The Canucks have had a fairly easy schedule to start the season, with long breaks between games to ensure they’ve been well-rested every single game. That changed on this road trip, with one of the toughest turnarounds for a Western Conference team: back-to-back afternoon games on the east coast.
If the Canucks were feeling the fatigue of jetlag, travel, and the odd start time, they didn’t show it to start the game. They dominated the first two periods, out-shooting the Rangers 37-to-23.
For 40 minutes, the Rangers looked like they didn’t even belong in the same league as the Canucks, who poured on the pressure like syrup on the waffles they’d normally be eating for brunch at that time on the west coast. Then, when the Rangers turned the tables in the third and dominated the Canucks just as thoroughly, Jacob Markstrom was magnificent.
The Canucks’ starting goaltender was absent from the team for a week due to a personal matter, but showed no rust in his return. The Rangers woke him up with some great chances in the opening minute and he stayed woke like Meek Mill, making 16 saves in the third period so the Canucks could hold on for the one-goal win. In total, Markstrom made 38 saves on 40 shots, an incredible performance.
In a way, the entire game was a microcosm of this Canucks team as a whole: capable of controlling a game with puck possession and skill, while also capable of collapsing and getting completely outplayed. There’s a certain amount of excitement in that — you never know what could happen while watching a Canucks game — but it’s also a bit of a terrifying roller coaster.
I wasn’t ready for that much excitement on a Sunday morning when I watched this game.
- It’s hard to overemphasize just how different the third period was from the rest of the game, but the numbers help. At 5-on-5, shot attempts were 18-9 for the Canucks in the first period and 30-9 in the second. In the third period, that completely reversed: shot attempts were 31-12 for the Rangers. They so completely hemmed them in that they should have charged for tailoring.
- The first period, however, was dominant for the Canucks, with 20 shots on goal. The freshly-Quinn’d first power play unit was particularly beastly — they had 17 shot attempts in 5:19 on the power play in the first two periods, barely leaving the ice while the Canucks had the man advantage. It wasn’t just the addition of Quinn Hughes to the top unit that made such a big difference.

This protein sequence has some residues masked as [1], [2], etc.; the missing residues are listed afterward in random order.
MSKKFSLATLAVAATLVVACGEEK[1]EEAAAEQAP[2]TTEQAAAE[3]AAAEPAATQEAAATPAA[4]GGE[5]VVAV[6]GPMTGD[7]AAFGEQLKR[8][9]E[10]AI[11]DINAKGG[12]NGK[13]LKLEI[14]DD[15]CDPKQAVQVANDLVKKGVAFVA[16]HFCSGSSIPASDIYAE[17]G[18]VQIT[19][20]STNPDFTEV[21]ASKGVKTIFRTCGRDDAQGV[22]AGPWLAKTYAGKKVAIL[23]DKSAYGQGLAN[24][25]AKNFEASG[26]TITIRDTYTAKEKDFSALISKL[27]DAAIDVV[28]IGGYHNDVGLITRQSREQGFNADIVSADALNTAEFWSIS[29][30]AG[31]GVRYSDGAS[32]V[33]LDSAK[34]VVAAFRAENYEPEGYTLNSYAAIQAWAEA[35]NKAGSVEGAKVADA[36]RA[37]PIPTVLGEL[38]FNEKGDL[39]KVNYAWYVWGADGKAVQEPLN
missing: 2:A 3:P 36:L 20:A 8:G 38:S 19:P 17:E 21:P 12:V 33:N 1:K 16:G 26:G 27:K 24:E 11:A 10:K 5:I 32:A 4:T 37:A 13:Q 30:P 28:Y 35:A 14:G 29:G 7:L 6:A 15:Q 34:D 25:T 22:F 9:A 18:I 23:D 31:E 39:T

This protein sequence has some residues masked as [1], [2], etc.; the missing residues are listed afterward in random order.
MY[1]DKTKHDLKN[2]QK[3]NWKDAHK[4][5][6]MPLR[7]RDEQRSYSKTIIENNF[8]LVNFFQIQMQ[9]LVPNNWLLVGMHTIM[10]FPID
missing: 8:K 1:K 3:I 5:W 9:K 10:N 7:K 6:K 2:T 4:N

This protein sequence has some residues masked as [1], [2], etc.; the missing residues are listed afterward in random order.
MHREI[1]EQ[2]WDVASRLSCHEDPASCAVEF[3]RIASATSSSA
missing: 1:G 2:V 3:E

- Elias Pettersson and Brock Boeser also switched sides on the first unit. While that removes the threat of a one-timer, it’s a little easier to make quick passes, as you’re moving the puck across your body instead of pushing the puck away. The extra zip in their passing was noticeable, as was the extra motion from Pettersson and Boeser, who were no longer just standing around, waiting for a one-timer like it was a rainbow bagel in Brooklyn.
- The new-look power play struck for a goal six minutes into the game. With J.T. Miller screening in front, Pettersson walked in and forced the penalty killers to respect the threat of his shot, before feeding the puck to Horvat in the slot. Horvat kicked the puck to his stick and went short side on Henrik Lundqvist, who never picked up the puck off the pass. Poor Lundqvist; the eyes are the first thing to go.
- That’s 100 career goals for Horvat, fourth in the 2013 draft class behind Sean Monahan, Nathan MacKinnon, and Aleksander Barkov. Neat!
- The line of Miller, Pettersson, and Boeser was feeling it in this game and the Rangers couldn’t afford to make a mistake when they were on the ice. Unfortunately for them, they did. Brendan Smith fanned on an outlet pass and Pettersson lept to the attack, deflecting the puck to Boeser in the middle of the ice. With enough time to brew a pot of tea, Boeser instead decided to shoot the puck, overpowering Lundqvist with a rocket of a wrist shot.